Now, I used to struggle with this.  I did not grow up with this confession and Absolution as we have here in this service.  The first time I remember seeing and hearing a pastor say the words,

“I as a called and ordained servant therefore forgive you all of your sins,” I freaked out!  I said to myself, “Who does that guy think he is?  How can he as a sinner forgive sins?  A guy in a white robe cannot forgive sins!   That is God’s job and His alone!” 

Nobody though had ever showed me the reading from the Gospel of John the twentieth chapter. 

You see, Jesus breathed on His disciples and gave His Spirit to them because He was sending them into the world to deliver the forgiveness of sins that He had won by His death and resurrection.  In other words, those words of forgiveness spoken over you in the Absolution… they are Jesus’ words of forgiveness which He speaks to you, His people through His chosen servant, the pastor. 

Dear friends, it is not the words of a man in a white robe that forgive your sins.  Do not think that my forgiveness carries any weight in heaven.  I am only a poor miserable sinner like all of you in need of the same forgiveness from our Lord.  The words of Absolution are just as much for me, as they are for you. 

What this means is that the words of Absolution are Jesus’ words, not mine.  Jesus makes use of a man’s mouth and breath to breathe life into you, to chase away death, and to fill you with His life and His forgiveness.  Jesus is life, His breath is life, and His words are life – all for you.

Giving life to the dead and dying people through the voice and breath of man is not all that odd.  We heard the very same thing in our Old Testament reading from the Prophet Ezekiel. 

Ezekiel was called – he was set aside as a servant.  God chose Him to speak His worlds of life and forgiveness to God’s people.  To show him how it would be and how it would work, Ezekiel was shown a valley full of bones and at God’s holy command Ezekiel spoke words of life to a valley of death.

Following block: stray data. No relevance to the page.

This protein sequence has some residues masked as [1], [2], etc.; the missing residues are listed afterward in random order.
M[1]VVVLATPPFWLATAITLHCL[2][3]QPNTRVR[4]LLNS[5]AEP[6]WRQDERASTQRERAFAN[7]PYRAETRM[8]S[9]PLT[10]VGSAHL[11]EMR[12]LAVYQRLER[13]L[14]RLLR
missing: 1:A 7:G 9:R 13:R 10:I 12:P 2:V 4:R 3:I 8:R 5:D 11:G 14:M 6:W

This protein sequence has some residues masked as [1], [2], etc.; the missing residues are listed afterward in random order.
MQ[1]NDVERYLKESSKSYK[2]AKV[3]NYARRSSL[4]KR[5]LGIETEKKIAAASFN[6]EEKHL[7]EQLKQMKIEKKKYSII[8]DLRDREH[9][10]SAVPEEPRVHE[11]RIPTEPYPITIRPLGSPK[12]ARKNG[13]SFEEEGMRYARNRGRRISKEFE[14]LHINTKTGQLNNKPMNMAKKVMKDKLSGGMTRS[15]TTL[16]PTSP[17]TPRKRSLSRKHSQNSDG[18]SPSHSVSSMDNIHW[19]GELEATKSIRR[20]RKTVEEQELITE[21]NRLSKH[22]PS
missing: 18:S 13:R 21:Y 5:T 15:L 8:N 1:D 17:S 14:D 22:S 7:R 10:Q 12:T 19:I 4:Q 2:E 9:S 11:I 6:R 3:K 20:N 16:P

As the prophet spoke to the dry and dead bones in the stead and by the command of God, life was given to the valley of bones.  The bones rattled, flesh came upon the bones, and behold out of the jaws of death a mighty great army came to life.

Now, it was not Ezekiel’s breath or his words or his power or his charisma that gave life to the pile of bones.  Ezekiel essentially did nothing, he had nothing to offer.  Ezekiel simply spoke the word of God, “Hear the Word of the Lord…” and life came forth. 

Dear Baptized Saints, when you hear the words of Absolution spoken over you and into your ears, you and your sins are wrapped in the mighty grace of God.  Yes, when the Lord’s word of forgiveness is spoken to you and for you, the Lord does what He says.  In other words, even though the Lord’s forgiveness is delivered to you through the mouth of a sinful man – your pastor – these words are life, because Jesus is life.  Jesus’ breath is life and He breathes forgiveness, life, and salvation into you to chase away death and fill you with assurance. 

So, dear Baptized Saints, hear it once again!  You are forgiven – do not doubt this.  Jesus’ words of Absolution have been breathed upon you, over you, and into your ears.  Why are you forgiven, because Jesus’ word says so. 

Christ Jesus loves you and loves me, He makes sure that the mercy and grace He accomplished for you on Good Friday is delivered to you in so many ways that you need never doubt that His suffering and death and resurrection are for you, for your complete forgiveness. 

Jesus has more forgiveness than you have sins for.  And He fill you with all of His forgiveness today.  Hear the word of the Lord, “I forgive you all your sins!”

In the name of the risen and victorious Jesus Christ: Amen.

Note:  This sermon is indebted to Rev. Joshua Reimche of Our Savior Lutheran Church in Bottineau, ND.  Pastor Reimche's sermon has been reformatted, edited, and adjusted for Zion Lutheran Church.